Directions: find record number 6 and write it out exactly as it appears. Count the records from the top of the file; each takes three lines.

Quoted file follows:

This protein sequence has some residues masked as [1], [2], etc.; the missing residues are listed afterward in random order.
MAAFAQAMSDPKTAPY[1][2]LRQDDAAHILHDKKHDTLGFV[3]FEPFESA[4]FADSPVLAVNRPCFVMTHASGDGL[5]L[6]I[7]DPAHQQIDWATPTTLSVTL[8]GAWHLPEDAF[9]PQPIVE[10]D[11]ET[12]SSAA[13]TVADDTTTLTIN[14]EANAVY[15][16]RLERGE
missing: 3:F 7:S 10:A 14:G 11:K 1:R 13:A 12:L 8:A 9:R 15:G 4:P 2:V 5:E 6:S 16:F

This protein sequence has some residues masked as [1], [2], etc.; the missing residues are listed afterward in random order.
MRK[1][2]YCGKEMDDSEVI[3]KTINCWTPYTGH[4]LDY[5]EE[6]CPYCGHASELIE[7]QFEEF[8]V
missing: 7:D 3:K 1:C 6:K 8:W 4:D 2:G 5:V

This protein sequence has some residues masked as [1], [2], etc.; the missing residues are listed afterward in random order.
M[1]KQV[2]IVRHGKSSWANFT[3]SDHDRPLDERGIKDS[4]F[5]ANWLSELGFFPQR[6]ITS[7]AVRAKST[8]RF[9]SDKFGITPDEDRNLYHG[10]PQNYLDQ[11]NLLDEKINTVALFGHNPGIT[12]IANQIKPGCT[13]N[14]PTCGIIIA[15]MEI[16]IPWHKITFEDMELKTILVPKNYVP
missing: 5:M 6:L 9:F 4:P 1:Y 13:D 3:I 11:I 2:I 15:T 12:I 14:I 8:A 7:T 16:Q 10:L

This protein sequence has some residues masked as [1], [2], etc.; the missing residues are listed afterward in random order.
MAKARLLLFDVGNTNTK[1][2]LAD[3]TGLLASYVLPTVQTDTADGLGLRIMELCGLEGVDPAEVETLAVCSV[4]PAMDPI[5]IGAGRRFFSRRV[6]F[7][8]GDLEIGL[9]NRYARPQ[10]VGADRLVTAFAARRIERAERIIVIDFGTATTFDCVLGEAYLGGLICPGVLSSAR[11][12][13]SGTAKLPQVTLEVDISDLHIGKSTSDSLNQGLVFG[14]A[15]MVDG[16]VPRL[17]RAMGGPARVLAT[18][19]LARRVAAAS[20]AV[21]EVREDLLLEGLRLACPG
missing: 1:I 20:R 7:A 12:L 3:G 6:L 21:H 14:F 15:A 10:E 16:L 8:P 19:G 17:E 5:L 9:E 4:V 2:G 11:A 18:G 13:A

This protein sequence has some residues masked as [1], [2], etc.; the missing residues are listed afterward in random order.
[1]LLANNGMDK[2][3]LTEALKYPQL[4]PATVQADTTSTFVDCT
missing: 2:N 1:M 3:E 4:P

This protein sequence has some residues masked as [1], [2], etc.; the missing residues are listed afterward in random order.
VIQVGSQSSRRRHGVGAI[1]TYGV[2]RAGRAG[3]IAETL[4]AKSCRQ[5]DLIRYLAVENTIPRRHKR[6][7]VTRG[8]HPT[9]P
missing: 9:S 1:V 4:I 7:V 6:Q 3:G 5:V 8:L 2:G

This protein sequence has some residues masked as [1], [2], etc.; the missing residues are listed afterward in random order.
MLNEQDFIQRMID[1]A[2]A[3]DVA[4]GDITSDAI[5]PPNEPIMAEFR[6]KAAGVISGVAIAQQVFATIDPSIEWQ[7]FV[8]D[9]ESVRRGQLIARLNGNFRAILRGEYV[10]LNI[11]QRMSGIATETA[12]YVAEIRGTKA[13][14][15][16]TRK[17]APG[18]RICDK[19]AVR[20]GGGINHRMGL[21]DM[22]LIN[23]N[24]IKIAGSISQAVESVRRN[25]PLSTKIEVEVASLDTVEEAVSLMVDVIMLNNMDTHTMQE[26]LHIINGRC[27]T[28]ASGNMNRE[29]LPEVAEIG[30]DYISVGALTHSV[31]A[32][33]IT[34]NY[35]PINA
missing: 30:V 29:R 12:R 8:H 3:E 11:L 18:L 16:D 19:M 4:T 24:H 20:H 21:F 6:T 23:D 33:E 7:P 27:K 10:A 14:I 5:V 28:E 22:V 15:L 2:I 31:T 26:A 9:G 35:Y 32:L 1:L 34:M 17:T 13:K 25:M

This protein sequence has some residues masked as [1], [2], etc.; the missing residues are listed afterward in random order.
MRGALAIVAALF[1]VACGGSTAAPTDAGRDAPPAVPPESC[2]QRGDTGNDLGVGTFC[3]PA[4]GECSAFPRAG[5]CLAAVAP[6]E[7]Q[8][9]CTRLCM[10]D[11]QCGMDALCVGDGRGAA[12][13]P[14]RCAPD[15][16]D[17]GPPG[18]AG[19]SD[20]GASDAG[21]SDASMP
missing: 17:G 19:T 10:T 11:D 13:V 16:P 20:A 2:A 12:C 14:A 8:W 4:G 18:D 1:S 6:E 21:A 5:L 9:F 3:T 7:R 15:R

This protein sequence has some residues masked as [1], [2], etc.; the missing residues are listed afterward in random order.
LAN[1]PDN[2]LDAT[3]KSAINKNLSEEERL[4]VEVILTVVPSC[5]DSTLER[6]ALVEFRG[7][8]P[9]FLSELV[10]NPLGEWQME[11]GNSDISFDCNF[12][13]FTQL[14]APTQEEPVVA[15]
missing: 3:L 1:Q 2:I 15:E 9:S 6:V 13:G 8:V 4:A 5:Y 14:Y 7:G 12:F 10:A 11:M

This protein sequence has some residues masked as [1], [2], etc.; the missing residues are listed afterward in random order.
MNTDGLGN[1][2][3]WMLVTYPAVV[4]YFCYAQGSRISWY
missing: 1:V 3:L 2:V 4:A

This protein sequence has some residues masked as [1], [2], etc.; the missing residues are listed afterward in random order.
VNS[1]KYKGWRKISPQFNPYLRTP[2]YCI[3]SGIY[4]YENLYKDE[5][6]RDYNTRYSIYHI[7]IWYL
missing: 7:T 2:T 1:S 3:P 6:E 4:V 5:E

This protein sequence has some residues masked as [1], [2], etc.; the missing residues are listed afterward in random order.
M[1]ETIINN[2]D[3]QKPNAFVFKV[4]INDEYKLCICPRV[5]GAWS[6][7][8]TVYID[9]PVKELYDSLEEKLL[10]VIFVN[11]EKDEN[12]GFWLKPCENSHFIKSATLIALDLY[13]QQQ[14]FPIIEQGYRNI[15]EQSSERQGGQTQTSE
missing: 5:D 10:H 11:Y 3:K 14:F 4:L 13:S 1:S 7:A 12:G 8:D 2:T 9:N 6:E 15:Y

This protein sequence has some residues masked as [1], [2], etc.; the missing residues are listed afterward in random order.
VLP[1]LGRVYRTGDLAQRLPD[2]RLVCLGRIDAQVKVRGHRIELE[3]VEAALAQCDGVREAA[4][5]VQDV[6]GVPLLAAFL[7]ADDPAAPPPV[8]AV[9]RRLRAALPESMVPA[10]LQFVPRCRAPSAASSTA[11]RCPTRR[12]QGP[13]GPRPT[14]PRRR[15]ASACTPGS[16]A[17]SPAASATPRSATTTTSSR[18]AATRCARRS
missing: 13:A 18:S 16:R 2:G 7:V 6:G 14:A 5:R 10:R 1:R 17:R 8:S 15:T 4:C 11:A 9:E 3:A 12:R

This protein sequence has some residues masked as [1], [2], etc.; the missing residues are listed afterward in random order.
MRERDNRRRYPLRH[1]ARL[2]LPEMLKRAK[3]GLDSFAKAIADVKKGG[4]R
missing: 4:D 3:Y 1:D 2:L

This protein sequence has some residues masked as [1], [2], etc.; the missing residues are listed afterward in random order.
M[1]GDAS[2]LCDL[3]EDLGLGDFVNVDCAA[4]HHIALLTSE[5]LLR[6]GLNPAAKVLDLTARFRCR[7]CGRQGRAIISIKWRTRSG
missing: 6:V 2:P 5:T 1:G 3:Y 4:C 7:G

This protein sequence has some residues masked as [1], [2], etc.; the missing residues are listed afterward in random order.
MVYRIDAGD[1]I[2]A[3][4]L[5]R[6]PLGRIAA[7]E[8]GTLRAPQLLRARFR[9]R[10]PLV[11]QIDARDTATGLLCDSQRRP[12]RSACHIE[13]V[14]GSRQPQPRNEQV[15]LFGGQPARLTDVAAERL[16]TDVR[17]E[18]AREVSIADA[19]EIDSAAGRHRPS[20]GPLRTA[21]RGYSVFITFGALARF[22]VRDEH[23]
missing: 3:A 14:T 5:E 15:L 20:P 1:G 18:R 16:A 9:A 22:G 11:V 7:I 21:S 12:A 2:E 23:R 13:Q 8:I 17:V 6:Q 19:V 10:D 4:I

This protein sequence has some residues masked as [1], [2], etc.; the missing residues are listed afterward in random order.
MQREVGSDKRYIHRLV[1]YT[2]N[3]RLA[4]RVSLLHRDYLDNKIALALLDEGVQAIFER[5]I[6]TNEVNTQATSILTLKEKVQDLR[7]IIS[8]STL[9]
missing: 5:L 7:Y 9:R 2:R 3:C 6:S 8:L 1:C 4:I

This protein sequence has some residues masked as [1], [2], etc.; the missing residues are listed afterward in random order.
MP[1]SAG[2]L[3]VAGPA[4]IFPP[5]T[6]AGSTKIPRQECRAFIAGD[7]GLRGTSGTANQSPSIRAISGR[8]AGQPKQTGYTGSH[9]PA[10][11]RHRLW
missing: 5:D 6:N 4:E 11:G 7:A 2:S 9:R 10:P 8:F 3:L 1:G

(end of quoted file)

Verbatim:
This protein sequence has some residues masked as [1], [2], etc.; the missing residues are listed afterward in random order.
VIQVGSQSSRRRHGVGAI[1]TYGV[2]RAGRAG[3]IAETL[4]AKSCRQ[5]DLIRYLAVENTIPRRHKR[6][7]VTRG[8]HPT[9]P
missing: 9:S 1:V 4:I 7:V 6:Q 3:G 5:V 8:L 2:G